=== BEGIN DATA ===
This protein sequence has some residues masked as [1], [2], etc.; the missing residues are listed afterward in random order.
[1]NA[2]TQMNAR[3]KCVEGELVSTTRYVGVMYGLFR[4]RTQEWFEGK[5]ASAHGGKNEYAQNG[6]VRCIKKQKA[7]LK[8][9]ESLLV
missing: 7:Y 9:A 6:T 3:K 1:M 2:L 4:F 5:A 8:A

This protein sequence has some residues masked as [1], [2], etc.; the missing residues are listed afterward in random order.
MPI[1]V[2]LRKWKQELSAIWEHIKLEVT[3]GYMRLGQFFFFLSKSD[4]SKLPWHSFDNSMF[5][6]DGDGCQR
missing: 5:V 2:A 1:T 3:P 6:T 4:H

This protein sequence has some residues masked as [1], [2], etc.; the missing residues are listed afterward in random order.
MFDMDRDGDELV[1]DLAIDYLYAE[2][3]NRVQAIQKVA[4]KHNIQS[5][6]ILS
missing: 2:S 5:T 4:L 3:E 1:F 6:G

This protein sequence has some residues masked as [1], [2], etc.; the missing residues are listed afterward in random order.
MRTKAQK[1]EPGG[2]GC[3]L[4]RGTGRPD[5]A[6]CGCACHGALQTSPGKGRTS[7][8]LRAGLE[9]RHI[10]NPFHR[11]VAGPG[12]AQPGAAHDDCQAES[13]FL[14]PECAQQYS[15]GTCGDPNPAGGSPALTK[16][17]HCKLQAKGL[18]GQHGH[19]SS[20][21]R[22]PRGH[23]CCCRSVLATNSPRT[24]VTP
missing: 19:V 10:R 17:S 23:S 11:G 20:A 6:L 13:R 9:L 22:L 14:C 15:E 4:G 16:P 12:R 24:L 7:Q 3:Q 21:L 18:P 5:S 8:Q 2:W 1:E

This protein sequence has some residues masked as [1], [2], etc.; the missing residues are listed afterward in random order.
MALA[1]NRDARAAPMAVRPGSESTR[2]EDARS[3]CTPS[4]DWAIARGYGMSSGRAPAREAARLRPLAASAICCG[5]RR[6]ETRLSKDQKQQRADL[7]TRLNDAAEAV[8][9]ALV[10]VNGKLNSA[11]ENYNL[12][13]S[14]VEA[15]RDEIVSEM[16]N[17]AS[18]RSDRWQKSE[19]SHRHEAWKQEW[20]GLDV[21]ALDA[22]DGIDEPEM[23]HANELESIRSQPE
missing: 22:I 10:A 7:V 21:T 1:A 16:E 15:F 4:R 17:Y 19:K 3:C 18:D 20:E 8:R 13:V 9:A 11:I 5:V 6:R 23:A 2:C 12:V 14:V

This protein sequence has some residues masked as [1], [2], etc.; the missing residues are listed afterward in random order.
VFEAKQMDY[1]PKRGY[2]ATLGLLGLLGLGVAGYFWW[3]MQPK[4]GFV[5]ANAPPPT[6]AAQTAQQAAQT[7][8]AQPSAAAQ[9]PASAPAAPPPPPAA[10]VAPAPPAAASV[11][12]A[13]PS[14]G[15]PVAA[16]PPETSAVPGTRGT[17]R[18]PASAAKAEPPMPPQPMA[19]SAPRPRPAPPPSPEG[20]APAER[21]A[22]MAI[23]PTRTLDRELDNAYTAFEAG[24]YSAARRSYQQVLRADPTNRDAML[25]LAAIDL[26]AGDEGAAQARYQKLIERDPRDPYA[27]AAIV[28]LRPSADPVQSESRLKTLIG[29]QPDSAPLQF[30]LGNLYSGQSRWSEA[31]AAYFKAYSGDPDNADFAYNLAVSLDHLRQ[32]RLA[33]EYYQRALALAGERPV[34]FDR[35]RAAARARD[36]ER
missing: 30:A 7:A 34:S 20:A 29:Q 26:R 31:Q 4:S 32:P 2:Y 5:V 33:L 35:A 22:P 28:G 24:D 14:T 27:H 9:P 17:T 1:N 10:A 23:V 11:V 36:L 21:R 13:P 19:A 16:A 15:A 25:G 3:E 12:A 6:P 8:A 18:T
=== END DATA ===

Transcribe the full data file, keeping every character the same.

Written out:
This protein sequence has some residues masked as [1], [2], etc.; the missing residues are listed afterward in random order.
[1]NA[2]TQMNAR[3]KCVEGELVSTTRYVGVMYGLFR[4]RTQEWFEGK[5]ASAHGGKNEYAQNG[6]VRCIKKQKA[7]LK[8][9]ESLLV
missing: 7:Y 9:A 6:T 3:K 1:M 2:L 4:F 5:A 8:A

This protein sequence has some residues masked as [1], [2], etc.; the missing residues are listed afterward in random order.
MPI[1]V[2]LRKWKQELSAIWEHIKLEVT[3]GYMRLGQFFFFLSKSD[4]SKLPWHSFDNSMF[5][6]DGDGCQR
missing: 5:V 2:A 1:T 3:P 6:T 4:H

This protein sequence has some residues masked as [1], [2], etc.; the missing residues are listed afterward in random order.
MFDMDRDGDELV[1]DLAIDYLYAE[2][3]NRVQAIQKVA[4]KHNIQS[5][6]ILS
missing: 2:S 5:T 4:L 3:E 1:F 6:G

This protein sequence has some residues masked as [1], [2], etc.; the missing residues are listed afterward in random order.
MRTKAQK[1]EPGG[2]GC[3]L[4]RGTGRPD[5]A[6]CGCACHGALQTSPGKGRTS[7][8]LRAGLE[9]RHI[10]NPFHR[11]VAGPG[12]AQPGAAHDDCQAES[13]FL[14]PECAQQYS[15]GTCGDPNPAGGSPALTK[16][17]HCKLQAKGL[18]GQHGH[19]SS[20][21]R[22]PRGH[23]CCCRSVLATNSPRT[24]VTP
missing: 19:V 10:R 17:S 23:S 11:G 20:A 6:L 13:R 9:L 22:L 14:C 15:E 4:G 16:P 12:R 24:L 7:Q 3:Q 21:L 18:P 5:S 8:Q 2:W 1:E

This protein sequence has some residues masked as [1], [2], etc.; the missing residues are listed afterward in random order.
MALA[1]NRDARAAPMAVRPGSESTR[2]EDARS[3]CTPS[4]DWAIARGYGMSSGRAPAREAARLRPLAASAICCG[5]RR[6]ETRLSKDQKQQRADL[7]TRLNDAAEAV[8][9]ALV[10]VNGKLNSA[11]ENYNL[12][13]S[14]VEA[15]RDEIVSEM[16]N[17]AS[18]RSDRWQKSE[19]SHRHEAWKQEW[20]GLDV[21]ALDA[22]DGIDEPEM[23]HANELESIRSQPE
missing: 22:I 10:A 7:V 21:T 1:A 16:E 15:F 4:R 17:Y 19:K 3:C 18:D 20:E 8:R 13:V 9:A 11:I 5:V 6:R 23:A 2:C 12:V 14:V

This protein sequence has some residues masked as [1], [2], etc.; the missing residues are listed afterward in random order.
VFEAKQMDY[1]PKRGY[2]ATLGLLGLLGLGVAGYFWW[3]MQPK[4]GFV[5]ANAPPPT[6]AAQTAQQAAQT[7][8]AQPSAAAQ[9]PASAPAAPPPPPAA[10]VAPAPPAAASV[11][12]A[13]PS[14]G[15]PVAA[16]PPETSAVPGTRGT[17]R[18]PASAAKAEPPMPPQPMA[19]SAPRPRPAPPPSPEG[20]APAER[21]A[22]MAI[23]PTRTLDRELDNAYTAFEAG[24]YSAARRSYQQVLRADPTNRDAML[25]LAAIDL[26]AGDEGAAQARYQKLIERDPRDPYA[27]AAIV[28]LRPSADPVQSESRLKTLIG[29]QPDSAPLQF[30]LGNLYSGQSRWSEA[31]AAYFKAYSGDPDNADFAYNLAVSLDHLRQ[32]RLA[33]EYYQRALALAGERPV[34]FDR[35]RAAARARD[36]ER
missing: 30:A 7:A 34:S 20:A 29:Q 26:R 31:Q 4:S 32:P 2:Y 5:V 33:L 35:A 22:P 28:G 24:D 14:T 27:H 9:P 17:T 1:N 10:A 23:V 11:V 36:L 21:R 13:P 19:A 16:A 15:A 25:G 3:E 12:A 6:P 8:A 18:T